An animal hypnotist is helping hopping mad bunnies with behavioural problems after becoming Britain’s only – RABBIT whisperer.
Talented Cliff Penrose , 60, uses a special technique to put rabbits into a trance – leaving them flat on their backs with their legs in the air.
He is able to hypnotise bunnies by applying pressure and massaging certain parts of the body, including the belly which relaxes them.
Cliff then ”bows” to the rabbit by lowering his head so it does not feel threatened before shutting its eyelids leaving it in a trance.
He regularly hypnotises rabbits before they go to the vet so they can be treated and examined more easily.
But he also treats ‘problem’ rabbits with behavioural issues and can make them less aggressive after putting them in a trance.
Grandfather-of-two Cliff, of St Austell, Cornwall, said the hypnotised rabbits often live longer as a result of being de-stressed.
He said: ”You can tell when a rabbit is under because his back legs completely relax. The creature is unable to move, in a trance like state, sometimes for up to ten minutes.
”You have to be confident when holding the animals, if you are scared or nervous or stressed then the rabbit will sense that – they are extremely intelligent animals.
”Once I’m holding the animal, it is only a matter of seconds before they are totally relaxed and sparked out.”
Cliff has been breeding rabbits for 30 years but began developing his hypnotising skills when he retired from a China clay firm.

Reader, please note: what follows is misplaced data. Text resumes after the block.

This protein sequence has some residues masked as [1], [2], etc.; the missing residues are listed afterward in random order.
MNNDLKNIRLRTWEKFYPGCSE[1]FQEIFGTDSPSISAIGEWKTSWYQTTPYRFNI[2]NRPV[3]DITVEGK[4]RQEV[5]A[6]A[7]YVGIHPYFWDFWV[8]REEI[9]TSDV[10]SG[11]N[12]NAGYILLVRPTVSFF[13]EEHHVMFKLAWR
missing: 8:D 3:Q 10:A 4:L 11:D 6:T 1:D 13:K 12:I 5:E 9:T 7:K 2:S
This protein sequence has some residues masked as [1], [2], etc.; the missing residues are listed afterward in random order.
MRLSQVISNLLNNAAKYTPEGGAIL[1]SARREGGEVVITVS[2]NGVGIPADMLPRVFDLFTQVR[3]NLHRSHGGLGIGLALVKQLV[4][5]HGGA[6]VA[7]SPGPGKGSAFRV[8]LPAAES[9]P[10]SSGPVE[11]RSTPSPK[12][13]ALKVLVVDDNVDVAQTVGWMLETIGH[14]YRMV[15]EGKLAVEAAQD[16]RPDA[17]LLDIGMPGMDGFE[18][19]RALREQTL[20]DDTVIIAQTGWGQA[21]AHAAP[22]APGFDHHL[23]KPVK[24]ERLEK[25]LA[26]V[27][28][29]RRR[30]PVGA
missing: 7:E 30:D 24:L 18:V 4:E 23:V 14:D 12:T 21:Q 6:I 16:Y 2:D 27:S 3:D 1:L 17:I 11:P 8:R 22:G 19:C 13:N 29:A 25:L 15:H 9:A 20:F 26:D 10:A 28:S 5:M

He has hypnotised hundreds of stressed-out bunnies at his home and now has a special hotline for people who have a problem or an unruly rabbit.
Cliff said: ”One of the major problems people have is a rabbit which is biting the owner. Usually the person is just handling the rabbit wrong.
”People often get these pets without a really understanding what they are. They emerge from a trance a happier, more relaxed pet.”
Cliff began developing his technique after a heart attack forced him to quit work.
He said: ”I began breeding and showing rabbits 30 years ago and started learning more about them from the judges at country shows I competed in.
”I picked up bits and pieces of knowledge over the years, but while recovering from three heart attacks and a triple heart bypass, I spent a lot more time with them.
”I discovered that if I was in a bad mood the rabbits would react to that and become fidgety and unruly, but if I was having a good day they would be calm and no trouble.”